For more than 400 years, private businesses have used non-compete agreements in one form or another to protect their legitimate business interests, such as long-standing customer relationships, investment in specialized training, or development of trade secrets. They are commonplace in many employment contracts in a variety of industries ranging from retail, insurance, healthcare, financial services, technology, engineering, and life sciences.  Some state legislatures and courts have curtailed their use in certain industries or professions.  California, for example, prohibits them unless limited exceptions apply.  Cal. Bus. Code §16600.  Most states prohibit them for legal professionals.  Many courts can modify or “blue pencil” them if the restrictions are found to be broader than necessary to protect an employer’s legitimate business interests.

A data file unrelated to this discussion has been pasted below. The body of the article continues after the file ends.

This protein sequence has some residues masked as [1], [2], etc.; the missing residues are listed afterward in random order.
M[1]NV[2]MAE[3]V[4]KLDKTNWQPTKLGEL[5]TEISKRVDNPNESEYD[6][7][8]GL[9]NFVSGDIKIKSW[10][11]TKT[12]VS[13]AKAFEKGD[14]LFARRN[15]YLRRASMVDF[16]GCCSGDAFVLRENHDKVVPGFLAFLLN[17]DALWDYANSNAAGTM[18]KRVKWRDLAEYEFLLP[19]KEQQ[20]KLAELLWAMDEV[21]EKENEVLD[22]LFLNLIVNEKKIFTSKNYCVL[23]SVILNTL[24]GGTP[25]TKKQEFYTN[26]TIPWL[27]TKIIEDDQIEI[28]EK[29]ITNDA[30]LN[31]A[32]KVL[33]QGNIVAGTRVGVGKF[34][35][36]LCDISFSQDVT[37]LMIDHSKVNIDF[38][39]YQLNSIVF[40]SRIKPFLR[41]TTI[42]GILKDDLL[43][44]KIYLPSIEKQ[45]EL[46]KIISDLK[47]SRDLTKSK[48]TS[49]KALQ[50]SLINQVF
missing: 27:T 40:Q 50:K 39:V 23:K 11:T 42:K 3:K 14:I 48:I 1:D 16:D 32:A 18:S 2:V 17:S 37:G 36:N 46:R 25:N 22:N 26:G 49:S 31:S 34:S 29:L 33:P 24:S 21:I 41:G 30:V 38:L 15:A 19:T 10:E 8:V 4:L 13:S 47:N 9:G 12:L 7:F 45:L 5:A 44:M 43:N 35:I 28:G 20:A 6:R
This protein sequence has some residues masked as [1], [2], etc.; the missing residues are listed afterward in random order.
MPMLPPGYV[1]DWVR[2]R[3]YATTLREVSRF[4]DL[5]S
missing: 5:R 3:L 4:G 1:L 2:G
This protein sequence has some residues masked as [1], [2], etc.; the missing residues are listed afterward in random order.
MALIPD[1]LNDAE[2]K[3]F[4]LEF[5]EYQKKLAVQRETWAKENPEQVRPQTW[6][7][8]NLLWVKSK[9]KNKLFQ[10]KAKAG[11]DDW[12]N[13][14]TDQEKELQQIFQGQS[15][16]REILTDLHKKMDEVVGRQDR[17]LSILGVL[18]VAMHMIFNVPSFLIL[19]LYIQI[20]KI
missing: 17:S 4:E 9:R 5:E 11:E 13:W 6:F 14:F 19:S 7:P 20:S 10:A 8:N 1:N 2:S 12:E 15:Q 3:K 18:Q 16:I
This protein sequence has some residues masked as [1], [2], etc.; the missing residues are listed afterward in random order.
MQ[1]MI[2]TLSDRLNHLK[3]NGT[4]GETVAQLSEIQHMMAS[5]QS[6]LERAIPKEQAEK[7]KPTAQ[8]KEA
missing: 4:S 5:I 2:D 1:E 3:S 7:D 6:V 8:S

Historically, federal and state agencies have generally stayed out of the mix in terms of regulating or challenging private … Read More »


SEC Charges Another Company for Anti-Whistleblower Provision in Severance Agreements

Posted on August 12th, by Editor in Audits/Due Diligence, Counseling & Compliance Training. Comments Off on SEC Charges Another Company for Anti-Whistleblower Provision in Severance Agreements

By Mary Hansen and Rachel Share

The SEC announced on Wednesday that BlueLinx Holdings Inc. has agreed to pay a $265,000 penalty for including a provision in its severance agreements that required outgoing employees to waive their rights to monetary recovery if they filed a charge or complaint with the SEC or other federal agencies. Press Rel. No. 2016-157. According to the SEC’s order, approximately 160 BlueLinx employees have signed severance agreements that contained the provision since it was added to all of BlueLinx’s severance agreements in or about June 2013.

The provision violates Rule 21F-17 of the Exchange Act, which became effective on August 12, 2011, and prohibits any action to impede an individual from communicating with the SEC about a possible securities law violation. The purpose of the adoption of Rule 21F-17 was “to encourage whistleblowers to report possible violations … Read More »